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Animal Crossing Helps Me Cope On A Day Like Today

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Today is a day where it is hard to feel good about anything. Last night I called my dad crying, in despair about what my country has done. When I tried to think of reasons to get out of bed this morning, I took some comfort in the cozy world of Animal Crossing.

I hated the town I grew up in. We were the only black family on an all white street. At my private school, me and my brother were two of about five black students. The two of us were unbearable nerds, following in the footsteps of my nerd father, who would gather us around the television to watch Star Trek: The Next Generation. Even as my brother fell into competitive Counter-Strike, we didn’t have the privilege of finding a community of nerds. Both of us, but especially me, were incessantly quizzed on our interests, as if our genetics would prevent us both from finding video games and science fiction interesting. I still identify as an outsider, peering through the window at experiences and communities I don’t have access to.

The weight of that, even when I didn’t have the words for what I was feeling, crushed me. I was suicidally depressed at age 10. I was unable to understand the point of being alive, thinking that my family would be better off if I was dead. The year that parents grappled with this, they got me a Gamecube for Christmas, along with two games: Legend of Zelda: Wind Waker and Animal Crossing. Wind Waker, I never finished—I was a child, and the first boss I encountered frightened me so much I never played it again. But Animal Crossing was calm, kind, and pleasant.


In Animal Crossing, you move to a town and befriend the animal villagers there. As a kid, I didn’t always grasp all the mechanics (I wrote many letters and my villagers hated all of them), but I found myself returning every day. I wanted to see how my town changed at different times of day, to see what insects were around in different seasons. I wanted to see what kinds of animals would move in. My parents were concerned about me playing video games too much, but they let me have this, because I needed it. I have not been as sad as I was when I was 10, but there are long stretches where I struggle to remember that beauty exists in our world.


In Animal Crossing, those reminders are all around you. A few days ago, I returned to Dogma, my town in New Leaf. Butterflies lazily circled each flower I’d planted. I sent a nice message to Mint, my favorite villager. I bought a new shirt for the hell of it. These were small acts of self care—it made me happier to do them.

Years later, deep in another bout of depression, my dad told me that every day he wakes up, stares out the kitchen window, and tries to think of all the things he is grateful for. The kitchen of our family home overlooks a modest backyard with a few trees and a creek lousy with mosquitos. My mother was, and still is, an ardent gardener and on our back porch she grew basil and lavender. Looking out on that, my dad would think about how he loved his family, his job, and the place he lived.


It seems absurd to say, but I have appreciated more things the way my father does because of Animal Crossing. When I was a child it helped me realize that small moments of joy are always around me, even as an outsider looking in, and today I need to remember this. There are days when I am walking alone in the city, downtown, where it is crowded and smelly and dirty and I feel myself wallowing in negativity. But in Animal Crossing, even on rainy grey days, the sky is beautiful. You have no choice but to see it, the top screen of the 3DS is completely full of sky. So on those days, downtown, I remember to look up. Every time, I am struck by how lovely my city is, the way the sun filters through those tall buildings, or how the mist hovers around them, or even a bit of architectural detail I hadn’t noticed before.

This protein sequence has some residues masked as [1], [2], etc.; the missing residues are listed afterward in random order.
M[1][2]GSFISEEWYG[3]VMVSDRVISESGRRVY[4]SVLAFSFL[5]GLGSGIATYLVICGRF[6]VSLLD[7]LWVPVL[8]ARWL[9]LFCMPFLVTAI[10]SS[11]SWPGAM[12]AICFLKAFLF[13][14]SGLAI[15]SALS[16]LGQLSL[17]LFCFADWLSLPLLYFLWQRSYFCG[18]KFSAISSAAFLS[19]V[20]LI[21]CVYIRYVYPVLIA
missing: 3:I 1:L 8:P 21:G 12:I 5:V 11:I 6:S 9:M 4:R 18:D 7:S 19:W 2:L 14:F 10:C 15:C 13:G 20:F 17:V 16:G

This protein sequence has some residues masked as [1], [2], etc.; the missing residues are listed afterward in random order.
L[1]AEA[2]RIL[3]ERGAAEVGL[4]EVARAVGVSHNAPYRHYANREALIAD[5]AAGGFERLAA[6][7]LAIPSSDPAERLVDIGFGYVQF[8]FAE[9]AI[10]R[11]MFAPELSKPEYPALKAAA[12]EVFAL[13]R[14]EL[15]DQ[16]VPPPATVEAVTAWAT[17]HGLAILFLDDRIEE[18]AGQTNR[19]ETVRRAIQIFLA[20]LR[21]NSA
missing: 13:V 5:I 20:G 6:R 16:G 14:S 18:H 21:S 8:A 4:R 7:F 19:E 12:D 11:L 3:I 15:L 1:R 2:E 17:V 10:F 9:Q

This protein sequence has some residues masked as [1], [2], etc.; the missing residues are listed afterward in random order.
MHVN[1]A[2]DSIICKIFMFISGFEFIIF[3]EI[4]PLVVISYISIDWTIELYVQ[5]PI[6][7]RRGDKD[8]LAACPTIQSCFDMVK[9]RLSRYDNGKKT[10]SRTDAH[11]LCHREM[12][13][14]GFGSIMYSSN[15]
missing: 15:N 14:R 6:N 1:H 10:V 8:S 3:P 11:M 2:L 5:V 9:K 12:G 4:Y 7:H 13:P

Video games transport players to new worlds, where they can be whatever they’d like. It’s an escapist quality that can make some video game fans myopic: I’ve had conversations with people whose primary concern during the election was Hillary Clinton’s record on video game censorship. My friend Max refers to this as “video game blinders.” There’s something so seductive about this medium, that some people consider video games the most important thing in their lives.

Even so, escapism is still valuable. In times that are painful, like today, you will need to find a soft, warm place to lay down and rest. You can’t be at one hundred all the time. Sometimes you do, actually, need to check out. In Animal Crossing, there are no urgent quests flooding your UI—just the quiet town you built, the people who live in it, and you.


It’s easy to forget, in hard times, that looking at flowers can make you feel peaceful. It’s easy to forget that standing in the shade of a tall tree can make you sigh with relief on some days. In Wild World and New Leaf, there’s a cafe in town called The Roost. The only thing you can do there is drink a cup of coffee. The game will show you a brief animation and tell you how the coffee tastes, what strength or notes or flavors it has. There is no real purpose to The Roost. But haven’t you had days where that first cup of coffee made the world come into focus?


When I visit my town, now, I make a list of the things I want to do while I play it. I fish, collect fossils, give gifts to my villagers. Then, when I am finished, I look at the list I make for my life, and I feel the same joy in accomplishing those small tasks too. Today, I might buy a new shirt for the hell of it. On the weekend I take walks, I look at trees, look up at the sky. I think about the things I’m grateful for. Animal Crossing reminds me of just how many there are.